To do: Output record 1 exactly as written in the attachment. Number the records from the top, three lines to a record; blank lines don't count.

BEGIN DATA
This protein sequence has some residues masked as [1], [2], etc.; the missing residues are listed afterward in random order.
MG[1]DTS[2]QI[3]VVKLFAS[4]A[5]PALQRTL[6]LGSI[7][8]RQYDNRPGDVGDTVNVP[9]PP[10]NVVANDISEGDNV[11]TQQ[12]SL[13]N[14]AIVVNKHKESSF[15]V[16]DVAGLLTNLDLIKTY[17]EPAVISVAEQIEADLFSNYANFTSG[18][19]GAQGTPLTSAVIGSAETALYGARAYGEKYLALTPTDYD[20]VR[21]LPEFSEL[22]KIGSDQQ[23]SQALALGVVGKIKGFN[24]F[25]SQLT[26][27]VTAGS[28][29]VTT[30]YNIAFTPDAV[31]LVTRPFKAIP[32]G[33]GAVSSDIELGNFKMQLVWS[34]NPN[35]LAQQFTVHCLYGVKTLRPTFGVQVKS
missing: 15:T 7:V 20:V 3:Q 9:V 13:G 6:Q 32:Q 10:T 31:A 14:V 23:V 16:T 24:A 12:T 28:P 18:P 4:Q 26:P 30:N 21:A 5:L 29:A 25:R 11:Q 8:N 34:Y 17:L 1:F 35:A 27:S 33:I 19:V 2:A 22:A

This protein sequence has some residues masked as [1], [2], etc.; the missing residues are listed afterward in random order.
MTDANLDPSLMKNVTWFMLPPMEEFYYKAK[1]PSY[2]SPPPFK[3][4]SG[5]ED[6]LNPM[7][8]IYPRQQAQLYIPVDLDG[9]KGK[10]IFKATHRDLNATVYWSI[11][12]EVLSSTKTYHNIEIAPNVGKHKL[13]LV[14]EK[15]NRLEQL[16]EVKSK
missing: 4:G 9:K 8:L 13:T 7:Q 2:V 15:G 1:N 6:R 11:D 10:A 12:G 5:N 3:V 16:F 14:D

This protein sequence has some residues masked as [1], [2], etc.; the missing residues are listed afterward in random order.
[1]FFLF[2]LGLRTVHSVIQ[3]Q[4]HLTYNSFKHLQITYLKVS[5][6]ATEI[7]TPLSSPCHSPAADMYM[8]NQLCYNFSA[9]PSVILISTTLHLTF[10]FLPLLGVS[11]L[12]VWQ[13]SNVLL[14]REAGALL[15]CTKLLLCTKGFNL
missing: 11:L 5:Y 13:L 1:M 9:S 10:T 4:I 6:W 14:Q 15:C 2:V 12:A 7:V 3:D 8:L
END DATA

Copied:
This protein sequence has some residues masked as [1], [2], etc.; the missing residues are listed afterward in random order.
MG[1]DTS[2]QI[3]VVKLFAS[4]A[5]PALQRTL[6]LGSI[7][8]RQYDNRPGDVGDTVNVP[9]PP[10]NVVANDISEGDNV[11]TQQ[12]SL[13]N[14]AIVVNKHKESSF[15]V[16]DVAGLLTNLDLIKTY[17]EPAVISVAEQIEADLFSNYANFTSG[18][19]GAQGTPLTSAVIGSAETALYGARAYGEKYLALTPTDYD[20]VR[21]LPEFSEL[22]KIGSDQQ[23]SQALALGVVGKIKGFN[24]F[25]SQLT[26][27]VTAGS[28][29]VTT[30]YNIAFTPDAV[31]LVTRPFKAIP[32]G[33]GAVSSDIELGNFKMQLVWS[34]NPN[35]LAQQFTVHCLYGVKTLRPTFGVQVKS
missing: 15:T 7:V 20:V 3:Q 9:V 13:G 6:Q 32:Q 10:T 31:A 14:V 23:V 16:T 24:A 12:T 28:P 18:P 4:Q 26:P 30:N 21:A 5:L 29:A 25:R 11:Q 8:N 34:Y 17:L 1:F 35:A 27:S 33:I 19:V 2:A 22:A